You know all these babies I've been talking about? Well, with each gift, there needs to be a card. So off to shopping for cardstock and paper I go... (by the way, I've calculated that I'd have to make well over a 100 cards for this hobby to pay off, assuming the average card from the store costs aout $ 2.50... oops...)

Here's two "boy-cards" and one "girl-card" (click for bigger).
Materials used: cardstock, patterned paper, plain paper, bubble stickers, glue, color pencils.

I was going to make more, but ran out of ideas and inspiration. Oh, well.

I was also going to take pictures of my jewelery, so here goes. These are all from the last 2-3 years. I combined the pictures into collages so I wouldn't have quite as many pictures in the post. Again, click for bigger. First the bracelets:

From the top left, specks: 1. a three strand bracelet with amazonite and silver, 2. a garden themed bracelet with mostly glass beads and silver charms, 3. a two strand bracelet with pearls, mother-of-pearl, citrine and gold 4. Check glass, mookaite, mother-of-pearl, silver, 5. my 4th of July -bracelet with glass beads, silver and pewter (I lost the cutest charm ever, a small stage coach with moving wheels and all -boo hoo!) This bracelet tells a story of immigration to America. The first charm is a US map, the second one Statue of Liberty (connection to early immigrants and Ellis Island), the third one was the stage coach, because that's how the settlers got across the country, especially to our neck of the woods. Fourth is a map of South Dakota, fifth is a baby, because Mr S is my American baby, and he connects me to this country more than anything else. The last one is an American flag. Where was I... ok, 6. One of my most used pieces of jewelry (I like green!) with handmade glass beads, silver, yellow jade (I think), and pearls.

My latest addition to the bracelets is this, with matching earrings:

This is one of my favorites, made with fire agate, carnelians and gold. It oddly reminds me of a plastic bracelet from my childhood. The problem with this is that I can't stop touching the smooth oval beads. :)

I've also got a bunch of earrings that I've made:

From top left: 1. amazxonite and silver, 2. rose quartz, pewter and silver, 3. handmade glass beads, gold, 4. glass beads, pewter and silver, 5. jade and silver, 6. glass and silver.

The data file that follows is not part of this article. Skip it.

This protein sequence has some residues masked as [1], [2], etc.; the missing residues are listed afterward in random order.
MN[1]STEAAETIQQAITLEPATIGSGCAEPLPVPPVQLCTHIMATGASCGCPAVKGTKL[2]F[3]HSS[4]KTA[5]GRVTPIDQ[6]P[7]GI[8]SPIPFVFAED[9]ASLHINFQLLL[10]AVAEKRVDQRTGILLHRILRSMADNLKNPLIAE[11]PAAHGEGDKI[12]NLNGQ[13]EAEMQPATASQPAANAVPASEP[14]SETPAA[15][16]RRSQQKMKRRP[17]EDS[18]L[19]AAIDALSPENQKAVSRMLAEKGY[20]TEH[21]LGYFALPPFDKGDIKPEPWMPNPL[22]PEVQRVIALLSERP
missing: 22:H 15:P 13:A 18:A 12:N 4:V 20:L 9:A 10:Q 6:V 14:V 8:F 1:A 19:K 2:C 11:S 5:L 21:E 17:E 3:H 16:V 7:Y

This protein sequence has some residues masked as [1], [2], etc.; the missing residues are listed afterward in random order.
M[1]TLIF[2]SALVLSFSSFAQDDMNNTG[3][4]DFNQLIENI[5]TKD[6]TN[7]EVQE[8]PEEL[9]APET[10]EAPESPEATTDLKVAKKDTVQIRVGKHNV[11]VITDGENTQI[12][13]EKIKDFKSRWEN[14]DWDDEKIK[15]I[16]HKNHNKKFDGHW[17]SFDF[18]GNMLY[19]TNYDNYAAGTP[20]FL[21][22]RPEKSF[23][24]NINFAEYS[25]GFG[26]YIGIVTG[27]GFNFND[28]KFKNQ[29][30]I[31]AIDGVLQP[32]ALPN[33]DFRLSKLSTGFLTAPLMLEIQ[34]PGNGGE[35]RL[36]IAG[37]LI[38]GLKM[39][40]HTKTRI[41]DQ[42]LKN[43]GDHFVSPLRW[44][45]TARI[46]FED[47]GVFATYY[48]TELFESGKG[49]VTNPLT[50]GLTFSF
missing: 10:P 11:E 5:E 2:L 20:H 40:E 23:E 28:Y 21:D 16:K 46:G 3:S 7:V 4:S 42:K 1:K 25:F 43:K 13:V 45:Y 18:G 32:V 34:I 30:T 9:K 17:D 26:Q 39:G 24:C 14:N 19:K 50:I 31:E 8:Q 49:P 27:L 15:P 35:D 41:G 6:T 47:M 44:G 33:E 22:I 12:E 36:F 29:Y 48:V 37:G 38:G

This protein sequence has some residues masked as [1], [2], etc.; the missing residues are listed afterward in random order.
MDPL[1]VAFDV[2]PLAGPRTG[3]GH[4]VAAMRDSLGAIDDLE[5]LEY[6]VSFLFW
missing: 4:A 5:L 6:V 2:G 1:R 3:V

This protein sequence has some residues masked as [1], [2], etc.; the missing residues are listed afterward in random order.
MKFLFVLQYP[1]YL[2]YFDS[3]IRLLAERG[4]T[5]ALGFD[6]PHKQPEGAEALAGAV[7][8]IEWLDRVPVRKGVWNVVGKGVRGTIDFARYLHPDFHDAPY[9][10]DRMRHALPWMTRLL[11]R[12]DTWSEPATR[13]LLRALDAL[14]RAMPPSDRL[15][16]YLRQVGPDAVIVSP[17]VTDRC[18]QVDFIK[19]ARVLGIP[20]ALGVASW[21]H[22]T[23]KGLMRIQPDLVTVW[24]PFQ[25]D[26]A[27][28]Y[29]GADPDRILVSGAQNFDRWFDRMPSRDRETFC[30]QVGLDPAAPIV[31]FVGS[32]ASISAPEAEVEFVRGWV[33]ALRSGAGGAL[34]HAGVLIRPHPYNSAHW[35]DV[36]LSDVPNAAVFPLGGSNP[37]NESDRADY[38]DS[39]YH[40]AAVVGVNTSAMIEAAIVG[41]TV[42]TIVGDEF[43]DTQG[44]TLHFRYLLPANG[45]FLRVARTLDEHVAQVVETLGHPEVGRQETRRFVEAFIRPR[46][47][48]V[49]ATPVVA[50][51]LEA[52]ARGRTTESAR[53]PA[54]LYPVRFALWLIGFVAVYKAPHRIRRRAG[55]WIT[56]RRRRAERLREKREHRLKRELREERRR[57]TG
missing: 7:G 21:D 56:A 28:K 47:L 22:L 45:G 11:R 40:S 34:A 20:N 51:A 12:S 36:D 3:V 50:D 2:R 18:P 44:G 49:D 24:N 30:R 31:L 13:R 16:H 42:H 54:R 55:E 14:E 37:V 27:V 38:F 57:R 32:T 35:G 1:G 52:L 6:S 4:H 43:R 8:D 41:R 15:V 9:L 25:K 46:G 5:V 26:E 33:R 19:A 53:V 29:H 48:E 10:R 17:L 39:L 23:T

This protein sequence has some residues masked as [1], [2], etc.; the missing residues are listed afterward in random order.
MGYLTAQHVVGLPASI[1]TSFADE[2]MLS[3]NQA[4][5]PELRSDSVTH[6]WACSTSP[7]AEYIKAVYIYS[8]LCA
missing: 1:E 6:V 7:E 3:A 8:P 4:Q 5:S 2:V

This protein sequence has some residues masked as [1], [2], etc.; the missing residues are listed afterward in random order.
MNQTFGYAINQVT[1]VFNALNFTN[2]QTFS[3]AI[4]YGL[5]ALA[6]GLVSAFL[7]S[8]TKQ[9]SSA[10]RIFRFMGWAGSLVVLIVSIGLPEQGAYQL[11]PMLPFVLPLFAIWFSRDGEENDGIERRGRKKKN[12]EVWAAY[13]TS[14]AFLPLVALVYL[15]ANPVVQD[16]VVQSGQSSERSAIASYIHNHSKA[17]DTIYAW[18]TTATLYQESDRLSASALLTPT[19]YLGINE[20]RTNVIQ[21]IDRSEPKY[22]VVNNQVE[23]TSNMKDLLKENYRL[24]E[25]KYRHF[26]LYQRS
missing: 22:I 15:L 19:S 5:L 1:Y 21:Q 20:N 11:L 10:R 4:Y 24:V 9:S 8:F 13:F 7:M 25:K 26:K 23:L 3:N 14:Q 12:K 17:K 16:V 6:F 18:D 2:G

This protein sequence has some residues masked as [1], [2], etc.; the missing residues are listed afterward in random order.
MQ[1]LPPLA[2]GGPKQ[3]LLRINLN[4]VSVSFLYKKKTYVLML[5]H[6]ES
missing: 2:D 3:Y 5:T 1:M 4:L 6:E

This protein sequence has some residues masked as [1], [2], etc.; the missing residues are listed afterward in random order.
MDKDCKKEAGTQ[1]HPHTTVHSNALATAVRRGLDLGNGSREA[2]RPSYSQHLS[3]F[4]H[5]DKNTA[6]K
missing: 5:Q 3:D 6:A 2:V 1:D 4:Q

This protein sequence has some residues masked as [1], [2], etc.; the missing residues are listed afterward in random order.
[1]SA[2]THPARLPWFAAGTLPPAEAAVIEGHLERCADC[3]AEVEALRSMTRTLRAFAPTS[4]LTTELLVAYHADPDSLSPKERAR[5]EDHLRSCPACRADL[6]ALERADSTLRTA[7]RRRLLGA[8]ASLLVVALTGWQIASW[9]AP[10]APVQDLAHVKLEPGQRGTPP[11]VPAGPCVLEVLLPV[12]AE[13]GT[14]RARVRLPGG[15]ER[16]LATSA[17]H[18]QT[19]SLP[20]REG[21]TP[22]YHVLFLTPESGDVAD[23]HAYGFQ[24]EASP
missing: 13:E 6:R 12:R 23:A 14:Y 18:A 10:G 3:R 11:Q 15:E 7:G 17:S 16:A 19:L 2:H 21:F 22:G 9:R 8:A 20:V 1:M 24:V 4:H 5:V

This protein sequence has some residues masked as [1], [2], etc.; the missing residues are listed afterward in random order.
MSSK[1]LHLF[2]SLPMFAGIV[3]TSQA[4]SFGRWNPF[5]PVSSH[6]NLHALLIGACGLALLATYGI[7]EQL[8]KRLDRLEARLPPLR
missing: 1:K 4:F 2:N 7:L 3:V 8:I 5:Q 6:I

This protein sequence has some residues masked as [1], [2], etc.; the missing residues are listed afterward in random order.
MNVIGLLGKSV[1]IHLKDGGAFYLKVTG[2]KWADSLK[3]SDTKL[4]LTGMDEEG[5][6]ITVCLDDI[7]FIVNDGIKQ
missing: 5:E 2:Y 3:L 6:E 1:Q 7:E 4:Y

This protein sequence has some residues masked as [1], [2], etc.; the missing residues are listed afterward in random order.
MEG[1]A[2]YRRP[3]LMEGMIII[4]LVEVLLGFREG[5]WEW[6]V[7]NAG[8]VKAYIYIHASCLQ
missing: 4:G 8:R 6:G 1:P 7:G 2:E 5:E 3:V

And my favorite pair of earrings:

Made with citrines, mother-of-pearl and gold. Love them!

And the only necklace I've made, that I'm also in love with:

The dark wood beads are bayong. For the crocheted beads I just used whatever wood beads from the craft store and crocheted in mouline thread over them. The cord is leather and the closure silver.

I get most of my beads from Artbeads. They have a large selection, free shipping and no minimum order. So for someone like me, who doesn't order large quantities, it's perfect. Even if I need just one thing, I can get it without worrying about shipping. I make jewelery mainly out of "necessity", that is, when I want a pair of earrings or something else to wear with an outfit. It's at a very random frequency, even though I enjoy doing it a lot.

Sunday, July 01, 2007

Travel knitting

Another work trip, another chance to spend hours on end just knitting and minding my own business. :) I sort of like work trips! This time I flew to Houston for a day, which meant two travel days with a total of 14 hours of time at airports and planes. The result?

Two baby sweaters using the Elizabeth Zimmermann Baby surprise jacket -pattern, and a little felted cozy for my new phone/toy from work.

I really enjoyed the EZ pattern -this was a first for me. The Baby surprise jacket is a fun knit and a perfect way to use leftover yarns! I used up 5 balls of miscellaneous yarns in making these two sweaters. Pretty good, I would say. So the total cost for making two baby gifts was $ 3.50 for the pattern (plus shipping) and about $ 3.00 for the buttons. Not bad.

Here's the front of the first one before finishing the shoulder seams and weaving in the ends:

The back with the shoulder piece folded down to show the construction:

The back with the shoulder piece up:

The finished sweater:

This one was knitter using a dark green, a sage green and a white DK weight yarn and 3.25 mm circular needles. The fabric is maybe a little on the dense side, and the sweater is quite small (0-3 month size), so I used a 3.75 mm needle for the next one, and added a few stitches across the back and sleeves. The pink and the maroon are left over yarns from the Argyle vest, and the white is the same as in the first sweater above. Here's the sweater from the inside, spread out:

The front folded up:

The back:

The sleeve:

And finished:

And the felted phone cozy, using Paton's Soy wool:

Pattern from the "make it up as you go" collection, using 4.5 mm needles, 48 stitches around, attached I-cord edging and loops. The stripes just happened to turn out symmetrical, which made me very happy.